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Advance Directives Attorney
in Coeur d'Alene, Idaho & Los Angeles, California

Depending on your current stage in life, you may have already taken the first steps toward creating an estate plan. For most people, this occurs when they get married, when they start having children, or when they’re nearing retirement. Many people assume the only document they need is a will. However, there are other documents that can be equally or even more important. One of these is an advance directive (also known as a living will). 

If you’d like to learn more about this or if you’d just like to speak with a qualified estate planning attorney, reach out to us at Moses Estate Planning, PLLC today. We have locations in both Coeur d'Alene, Idaho & Los Angeles, California, and can help individuals and families throughout Kootenai County. 

What Is an Advance Directive (Living Will)?

An advance healthcare directive (or, living will) is a legally binding document that allows you to dictate what kind of medical care you do or do not want should you become incapacitated and no longer able to communicate. This could occur if you suffer from late-stage dementia or Alzheimer’s, if you’re seriously ill, involved in a serious accident, or are in a coma. A living will can cover a wide range of medical topics such as: 

  • Whether to administer cardiopulmonary resuscitation (CPR) 

  • Whether to intubate  

  • What kind of palliative care you do or do not want 

  • Whether you want to be put on dialysis 

  • If you want to be an organ or tissue donor after you pass away 

  • If you want to donate your body after you pass away 

  • What kind of life-saving procedures you want performed 

  • What kind of treatment facilities you do or do not want to be in 

  • What kind of medical treatments you do or do not want done to you 

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Health Care Representative

A key aspect of a living will is that it allows you to appoint a healthcare representative, which may also be referred to as a healthcare proxy or a healthcare attorney in fact. This is an individual who will become your legal representative for making medical decisions on your behalf should you become incapacitated. They’ll use your advance directive as a guide, but there will inevitably be issues that come up that are not accounted for in this document. Your proxy will be able to make decisions for you when this happens. This person should be someone whom you trust and who knows you well enough to make choices that you would want. This is often a close family member or friend, but cannot be your primary care provider. 

Do Not Resuscitate (DNR) Directive

Although most advanced directives will include a do not resuscitate (DNR) directive, many estate planning attorneys recommend you file an additional DNR document as well. DNRs can be drawn up when you’re in the hospital as long as you’re deemed to be of sound mind. This document will then be attached to your medical chart and be included even if you’re later transferred to another facility.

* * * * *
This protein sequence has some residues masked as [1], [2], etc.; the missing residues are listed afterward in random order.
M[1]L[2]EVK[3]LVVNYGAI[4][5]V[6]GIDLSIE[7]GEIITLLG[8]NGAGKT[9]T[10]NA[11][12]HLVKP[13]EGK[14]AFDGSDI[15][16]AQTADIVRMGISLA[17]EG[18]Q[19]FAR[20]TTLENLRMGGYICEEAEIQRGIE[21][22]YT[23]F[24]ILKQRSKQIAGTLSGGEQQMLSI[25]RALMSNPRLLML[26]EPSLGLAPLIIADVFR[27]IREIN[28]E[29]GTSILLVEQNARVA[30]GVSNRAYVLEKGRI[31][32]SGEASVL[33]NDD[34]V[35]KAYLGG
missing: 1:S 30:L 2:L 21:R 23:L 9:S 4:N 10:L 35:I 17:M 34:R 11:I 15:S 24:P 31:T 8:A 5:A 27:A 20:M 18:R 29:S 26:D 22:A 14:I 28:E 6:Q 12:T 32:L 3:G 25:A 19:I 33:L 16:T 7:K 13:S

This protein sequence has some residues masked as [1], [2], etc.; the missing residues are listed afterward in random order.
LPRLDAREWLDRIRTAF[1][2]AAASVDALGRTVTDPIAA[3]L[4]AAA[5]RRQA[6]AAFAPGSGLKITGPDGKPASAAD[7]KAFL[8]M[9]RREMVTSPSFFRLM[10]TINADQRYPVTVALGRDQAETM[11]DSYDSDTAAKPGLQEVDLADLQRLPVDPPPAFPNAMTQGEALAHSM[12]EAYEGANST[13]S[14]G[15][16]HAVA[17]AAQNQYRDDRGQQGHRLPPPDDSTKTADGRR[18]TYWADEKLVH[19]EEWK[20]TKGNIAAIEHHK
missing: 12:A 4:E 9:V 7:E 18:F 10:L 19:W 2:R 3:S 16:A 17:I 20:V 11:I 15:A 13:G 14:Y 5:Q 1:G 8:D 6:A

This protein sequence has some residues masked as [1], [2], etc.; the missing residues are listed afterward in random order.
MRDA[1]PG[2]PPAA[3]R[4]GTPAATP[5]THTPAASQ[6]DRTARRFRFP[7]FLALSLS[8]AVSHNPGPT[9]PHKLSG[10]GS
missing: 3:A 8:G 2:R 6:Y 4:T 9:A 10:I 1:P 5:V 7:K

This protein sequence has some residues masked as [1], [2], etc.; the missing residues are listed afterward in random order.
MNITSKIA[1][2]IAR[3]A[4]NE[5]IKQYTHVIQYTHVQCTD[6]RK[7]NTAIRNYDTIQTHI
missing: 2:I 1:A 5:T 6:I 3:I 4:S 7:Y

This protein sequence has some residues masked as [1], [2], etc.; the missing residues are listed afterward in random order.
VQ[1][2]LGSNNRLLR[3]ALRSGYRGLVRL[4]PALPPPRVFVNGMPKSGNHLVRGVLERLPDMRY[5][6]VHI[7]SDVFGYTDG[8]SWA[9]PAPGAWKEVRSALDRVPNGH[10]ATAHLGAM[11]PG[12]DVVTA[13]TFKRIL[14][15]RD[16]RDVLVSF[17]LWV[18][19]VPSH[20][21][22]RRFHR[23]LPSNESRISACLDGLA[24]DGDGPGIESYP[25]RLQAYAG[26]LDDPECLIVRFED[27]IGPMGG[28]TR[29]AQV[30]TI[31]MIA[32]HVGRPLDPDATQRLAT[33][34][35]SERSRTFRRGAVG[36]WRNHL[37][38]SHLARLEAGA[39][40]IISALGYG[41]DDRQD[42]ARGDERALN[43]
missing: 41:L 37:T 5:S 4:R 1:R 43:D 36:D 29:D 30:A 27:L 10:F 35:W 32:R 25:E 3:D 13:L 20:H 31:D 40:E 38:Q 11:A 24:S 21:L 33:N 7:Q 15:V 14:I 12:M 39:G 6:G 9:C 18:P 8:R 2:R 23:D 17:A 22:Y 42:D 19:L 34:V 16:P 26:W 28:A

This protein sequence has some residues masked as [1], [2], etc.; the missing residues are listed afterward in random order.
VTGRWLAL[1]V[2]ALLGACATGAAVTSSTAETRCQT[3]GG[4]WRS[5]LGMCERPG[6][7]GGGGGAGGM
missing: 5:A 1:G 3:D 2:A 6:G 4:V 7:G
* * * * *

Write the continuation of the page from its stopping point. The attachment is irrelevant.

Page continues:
POST (Physician Orders for Life-Sustaining Treatment)

Similar to a DNR, a physician's orders for life-sustaining treatment (POST) is also a legally binding document that can include more detailed information about what kind of medical treatment you’d like to receive. 

Making Modifications to Your Advance Directive  

It’s only natural that over the years you may need help modifying an advance directive. Depending on your age and health status when you were first drafting an advance directive, there will likely be several substantial changes in your life that would necessitate a change. This could be the result of a new medical diagnosis (especially one involving a terminal illness), if you’ve married or remarried and need to appoint a new health care representative, or simply enough years have gone by and your views have changed. Many people like to revisit their living will and other estate planning documents every ten years or so to make sure everything is still in line with their priorities and long-term wishes. Whatever the case, you’re always entitled to revise your advance directive, but when you do, you must destroy all previous copies and distribute new copies to your representative and family members.  

Advance Directives Attorney in Coeur d'Alene, Idaho & Los Angeles, California

Estate planning isn’t necessarily a complicated task, but it is one that should be taken care of sooner rather than later. By contacting an experienced attorney, you can get started on key documents like an advance directive / living will. Establishing these documents now will ensure your wishes are followed and that your family and loved ones won’t be tasked with making difficult decisions without your direction. For trusted legal help in Coeur d'Alene, Idaho & Los Angeles, California reach out to our team at Moses Estate Planning, PLLC.